D.K. Mahajan, J.
1. This first appeal arises out of a suit for possession of a shop together with four Chobaras situate in Saddar Bazar, Mandi Dhuri. District Sangrur.
2. Rulia Singh, the owner of the shop in dispute, rented it out to Kishori Lal sometime in 1937. On Rulia's death, his son, Balwant Singh, succeeded to him. On the 27th of October, 1941, Balwant Singh mortgaged the shop in suit to Roshan Lal Hukam Chand and Jagmohan Lal to secure an advance of Rs. 2,500/-. The mortgage amount was further increased to Rs. 5,000/- on the 3rd of June, 1945. On the 2nd of June, 1956, another sum of Rs. 1,000/- was taken and the shop was mortgaged with possession with the mortgagees, Roshan Lal and others. The plaintiffs, Nauhria Mal, Tej Pal and Prem Chand purchased the shop in suit from Balwant Singh for Rs. 9,500/- under a registered deed of sale dated the 19th of February. 1962. On the 14th of January, 1963, they redeemed the shop by paying Rs. 6,000/-, the mortgage money, to the mortgagees.
The present suit was filed by the plaintiffs against Kishori Lal and his son Prem Chand and Charanji Lal son of Bakhshu Mal. Charanji Lal is the brother of Kishori Lal. Balwant Singh, the original mortgagor, along with mortgagees, Roshan Lal and others, were impleaded as defendants. So also the firm Kishori Lal Prem Chand. Bakhshu Mal was stated to be a sub-tenant of defendants Nos. 1 and 2, Kishori Lal and Prem Chand. The suit was for possession by eviction of defendants Nos. 1, 2, 3 and 6. The suit was resisted by the defendants. The stand taken up by Balwant Singh was that defendants Nos. 1 and 2 were tenants of the shop together with theBalakhanas before the mortgage; and at the time, when this property was mortgaged with defendants, Roshan Lal and others, with possession, defendants Nos. 1 and 2 were in possession of the same as tenants. The stand taken up by Kishori Lal and his son was that defendants Nos. 1 and 2, proprietors of the Firm Kishori Lal Prem Chand, have been doing business at the shop in suit since 1953 and right up to date; and they have been in possession of the shop as tenants since 1938, It was maintained that they being the tenants of the mortgagor attorned to the mortgagee and after the redemption of the mortgage, their tenancy under the mortgagor would revive.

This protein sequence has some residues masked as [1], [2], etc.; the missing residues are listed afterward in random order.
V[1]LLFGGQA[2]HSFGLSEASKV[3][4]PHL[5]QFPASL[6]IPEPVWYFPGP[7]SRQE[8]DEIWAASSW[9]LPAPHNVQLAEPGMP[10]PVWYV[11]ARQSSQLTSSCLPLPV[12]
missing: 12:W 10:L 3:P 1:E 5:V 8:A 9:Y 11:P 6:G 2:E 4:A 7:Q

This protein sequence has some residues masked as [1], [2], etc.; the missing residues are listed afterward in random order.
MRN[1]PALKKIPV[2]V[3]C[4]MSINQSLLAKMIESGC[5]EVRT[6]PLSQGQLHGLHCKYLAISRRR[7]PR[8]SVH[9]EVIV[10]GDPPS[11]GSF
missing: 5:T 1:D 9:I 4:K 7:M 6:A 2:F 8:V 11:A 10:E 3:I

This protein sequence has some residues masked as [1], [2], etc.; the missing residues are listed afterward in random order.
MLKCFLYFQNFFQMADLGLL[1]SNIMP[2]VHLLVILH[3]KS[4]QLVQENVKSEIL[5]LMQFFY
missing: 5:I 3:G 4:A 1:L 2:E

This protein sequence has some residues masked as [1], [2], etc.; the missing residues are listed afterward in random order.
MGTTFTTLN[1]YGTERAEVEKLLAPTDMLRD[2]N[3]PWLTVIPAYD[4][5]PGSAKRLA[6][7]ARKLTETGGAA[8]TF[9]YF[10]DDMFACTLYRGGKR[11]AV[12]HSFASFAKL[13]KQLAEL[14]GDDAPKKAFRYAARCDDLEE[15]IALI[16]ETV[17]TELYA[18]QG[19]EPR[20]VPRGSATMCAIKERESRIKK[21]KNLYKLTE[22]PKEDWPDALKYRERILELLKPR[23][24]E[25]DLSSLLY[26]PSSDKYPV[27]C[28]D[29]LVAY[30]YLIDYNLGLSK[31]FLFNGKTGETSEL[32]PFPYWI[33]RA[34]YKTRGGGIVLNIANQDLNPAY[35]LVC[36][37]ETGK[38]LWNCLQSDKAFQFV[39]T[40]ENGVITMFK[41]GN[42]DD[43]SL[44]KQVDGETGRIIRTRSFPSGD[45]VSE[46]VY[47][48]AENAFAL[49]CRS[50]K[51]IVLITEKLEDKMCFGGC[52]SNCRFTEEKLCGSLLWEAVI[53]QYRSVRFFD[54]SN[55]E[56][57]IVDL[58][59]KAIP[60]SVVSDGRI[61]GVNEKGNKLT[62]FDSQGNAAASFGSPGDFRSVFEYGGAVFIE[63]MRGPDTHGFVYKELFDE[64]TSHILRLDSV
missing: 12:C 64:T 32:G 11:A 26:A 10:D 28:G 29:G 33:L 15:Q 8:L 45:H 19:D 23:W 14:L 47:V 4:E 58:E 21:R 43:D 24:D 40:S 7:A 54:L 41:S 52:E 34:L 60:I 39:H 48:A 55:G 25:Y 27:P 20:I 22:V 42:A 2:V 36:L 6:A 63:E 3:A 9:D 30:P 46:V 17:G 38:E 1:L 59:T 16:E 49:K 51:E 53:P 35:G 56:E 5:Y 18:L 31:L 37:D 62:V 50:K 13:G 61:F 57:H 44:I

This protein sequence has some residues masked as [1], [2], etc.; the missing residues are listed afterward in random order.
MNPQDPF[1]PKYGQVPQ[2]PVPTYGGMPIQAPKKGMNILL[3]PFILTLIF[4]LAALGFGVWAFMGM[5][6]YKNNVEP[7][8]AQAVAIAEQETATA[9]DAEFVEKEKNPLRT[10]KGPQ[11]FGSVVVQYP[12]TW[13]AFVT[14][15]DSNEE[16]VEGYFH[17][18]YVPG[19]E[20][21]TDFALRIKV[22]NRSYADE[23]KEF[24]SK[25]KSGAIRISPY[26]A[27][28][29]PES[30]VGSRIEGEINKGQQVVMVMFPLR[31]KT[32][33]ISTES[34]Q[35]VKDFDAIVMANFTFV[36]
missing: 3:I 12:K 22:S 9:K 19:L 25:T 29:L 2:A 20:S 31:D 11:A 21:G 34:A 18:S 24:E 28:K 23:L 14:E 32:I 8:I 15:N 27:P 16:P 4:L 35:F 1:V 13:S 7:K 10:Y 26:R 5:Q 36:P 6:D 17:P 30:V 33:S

3. The trial Court decreed the suit holding that:--
'From this evidence on record it Is proved beyond doubt that Kishori Lal was a tenant of Rulia Singh father of Balwant Singh in 1994 BK. x x x x x From 1947 to 1955, no rent deed has been produced which would show that Kishori Lal continued to be a tenant of Balwant Singh. On 5th August, 1956, Kishori Lal and Prem Chand executed a rent-deed in favour of the mortgagees for the first time though the mortgage subsisted from 1941. In 1948, Balwant Singh himself had executed a rent-deed. Exhibit P. 6, in favour of the mortgagees and have acknowledged them as his landlords. So the position of Kishori Lal was not that of a tenant, but could be considered as that of a sub-tenant; and when he executed the rent-deed in favour of the mortgagees, he did not merely attorn to the mortgagees but a new contract of lease was made.
4. Against this decision, the present appeal has been filed by the tenants. Kishori Lal and Prem Chand.
5. The only question, that requires determination, is, whether a new tenancy came into being between the mortgagees and Kishori Lal and Prem Chand After going through the evidence, we are of the opinion that there was no new tenancy by Kishori Lal Prem Chand in favour of the mortgagees. The tenants, were to start with, the tenants of the mortgagor. After the mortgage, they attorned to the mortgagees; and on the redemption of the mortgage, their tenancy under the mortgagor, which had remained in abeyance, revived and they became the tenants of the plaintiff-mortgagors who had stepped into the shoes of the original mortgagor. We have taken this view of the matter for the reasons recorded in Jagan Nath v. Mittar Sain, Second Appeal No. 1 of 1967, decided today (13-3-1969) = (AIR 1970 Punj & Haryana 104) (FB).
6. The result, therefore, is that this appeal is allowed; the judgment and the decree of the trial Court is set aside and the plaintiffs' suit for possession is dismissed. However, there will be no order as to costs.
Shamsher Bahadur, J.
7. I agree.
R.S. Narula. J.
8. I concur.